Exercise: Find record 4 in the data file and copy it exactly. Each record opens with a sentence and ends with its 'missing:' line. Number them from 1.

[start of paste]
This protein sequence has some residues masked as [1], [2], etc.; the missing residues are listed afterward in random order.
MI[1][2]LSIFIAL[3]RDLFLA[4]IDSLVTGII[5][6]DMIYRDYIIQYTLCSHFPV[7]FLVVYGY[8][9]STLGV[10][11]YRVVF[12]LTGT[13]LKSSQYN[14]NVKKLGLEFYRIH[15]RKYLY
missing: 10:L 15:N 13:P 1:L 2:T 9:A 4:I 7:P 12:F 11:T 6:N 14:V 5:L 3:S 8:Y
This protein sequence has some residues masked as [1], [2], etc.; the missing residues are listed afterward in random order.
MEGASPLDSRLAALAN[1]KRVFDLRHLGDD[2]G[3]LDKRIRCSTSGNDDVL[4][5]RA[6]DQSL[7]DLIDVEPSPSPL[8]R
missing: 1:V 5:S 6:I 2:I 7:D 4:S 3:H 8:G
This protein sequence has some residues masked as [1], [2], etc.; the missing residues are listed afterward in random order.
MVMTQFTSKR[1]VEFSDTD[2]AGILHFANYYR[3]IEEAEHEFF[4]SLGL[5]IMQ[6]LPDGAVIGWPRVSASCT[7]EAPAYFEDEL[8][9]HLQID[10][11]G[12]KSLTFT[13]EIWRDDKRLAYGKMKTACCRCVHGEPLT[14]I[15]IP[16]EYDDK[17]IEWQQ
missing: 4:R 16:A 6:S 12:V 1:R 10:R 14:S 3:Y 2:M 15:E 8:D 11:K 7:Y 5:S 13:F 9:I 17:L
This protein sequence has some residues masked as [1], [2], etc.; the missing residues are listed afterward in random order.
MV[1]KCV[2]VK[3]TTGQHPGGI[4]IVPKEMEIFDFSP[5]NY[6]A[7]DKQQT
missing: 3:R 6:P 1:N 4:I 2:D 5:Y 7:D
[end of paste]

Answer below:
This protein sequence has some residues masked as [1], [2], etc.; the missing residues are listed afterward in random order.
MV[1]KCV[2]VK[3]TTGQHPGGI[4]IVPKEMEIFDFSP[5]NY[6]A[7]DKQQT
missing: 3:R 6:P 1:N 4:I 2:D 5:Y 7:D